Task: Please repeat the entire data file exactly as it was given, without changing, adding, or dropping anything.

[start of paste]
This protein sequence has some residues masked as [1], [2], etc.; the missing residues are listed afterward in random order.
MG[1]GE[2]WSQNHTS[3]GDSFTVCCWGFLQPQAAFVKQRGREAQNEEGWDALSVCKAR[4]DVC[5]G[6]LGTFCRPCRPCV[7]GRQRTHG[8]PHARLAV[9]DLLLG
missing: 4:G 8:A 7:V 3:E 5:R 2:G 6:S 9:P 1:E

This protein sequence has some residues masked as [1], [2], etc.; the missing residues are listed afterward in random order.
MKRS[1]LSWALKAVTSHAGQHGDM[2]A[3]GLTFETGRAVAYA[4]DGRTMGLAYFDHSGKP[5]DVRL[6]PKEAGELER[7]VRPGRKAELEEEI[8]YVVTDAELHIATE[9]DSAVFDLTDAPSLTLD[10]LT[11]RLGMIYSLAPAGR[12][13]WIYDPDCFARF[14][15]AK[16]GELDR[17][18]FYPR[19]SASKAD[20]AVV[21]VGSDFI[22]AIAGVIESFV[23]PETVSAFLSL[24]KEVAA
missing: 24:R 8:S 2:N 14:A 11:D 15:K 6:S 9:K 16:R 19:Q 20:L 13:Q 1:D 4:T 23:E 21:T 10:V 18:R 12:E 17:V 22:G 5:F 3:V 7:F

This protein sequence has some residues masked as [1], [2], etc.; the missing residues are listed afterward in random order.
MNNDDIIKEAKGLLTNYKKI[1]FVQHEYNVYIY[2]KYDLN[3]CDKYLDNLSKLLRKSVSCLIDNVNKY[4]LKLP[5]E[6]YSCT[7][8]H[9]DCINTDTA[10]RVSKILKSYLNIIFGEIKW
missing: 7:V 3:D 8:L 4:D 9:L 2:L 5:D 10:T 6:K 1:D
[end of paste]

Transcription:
This protein sequence has some residues masked as [1], [2], etc.; the missing residues are listed afterward in random order.
MG[1]GE[2]WSQNHTS[3]GDSFTVCCWGFLQPQAAFVKQRGREAQNEEGWDALSVCKAR[4]DVC[5]G[6]LGTFCRPCRPCV[7]GRQRTHG[8]PHARLAV[9]DLLLG
missing: 4:G 8:A 7:V 3:E 5:R 2:G 6:S 9:P 1:E

This protein sequence has some residues masked as [1], [2], etc.; the missing residues are listed afterward in random order.
MKRS[1]LSWALKAVTSHAGQHGDM[2]A[3]GLTFETGRAVAYA[4]DGRTMGLAYFDHSGKP[5]DVRL[6]PKEAGELER[7]VRPGRKAELEEEI[8]YVVTDAELHIATE[9]DSAVFDLTDAPSLTLD[10]LT[11]RLGMIYSLAPAGR[12][13]WIYDPDCFARF[14][15]AK[16]GELDR[17][18]FYPR[19]SASKAD[20]AVV[21]VGSDFI[22]AIAGVIESFV[23]PETVSAFLSL[24]KEVAA
missing: 24:R 8:S 2:N 14:A 11:D 15:K 6:S 9:K 16:R 19:Q 20:L 13:Q 1:D 4:T 23:E 21:T 10:V 18:R 12:E 17:V 22:G 5:F 3:V 7:F

This protein sequence has some residues masked as [1], [2], etc.; the missing residues are listed afterward in random order.
MNNDDIIKEAKGLLTNYKKI[1]FVQHEYNVYIY[2]KYDLN[3]CDKYLDNLSKLLRKSVSCLIDNVNKY[4]LKLP[5]E[6]YSCT[7][8]H[9]DCINTDTA[10]RVSKILKSYLNIIFGEIKW
missing: 7:V 3:D 8:L 4:D 9:L 2:L 5:D 10:T 6:K 1:D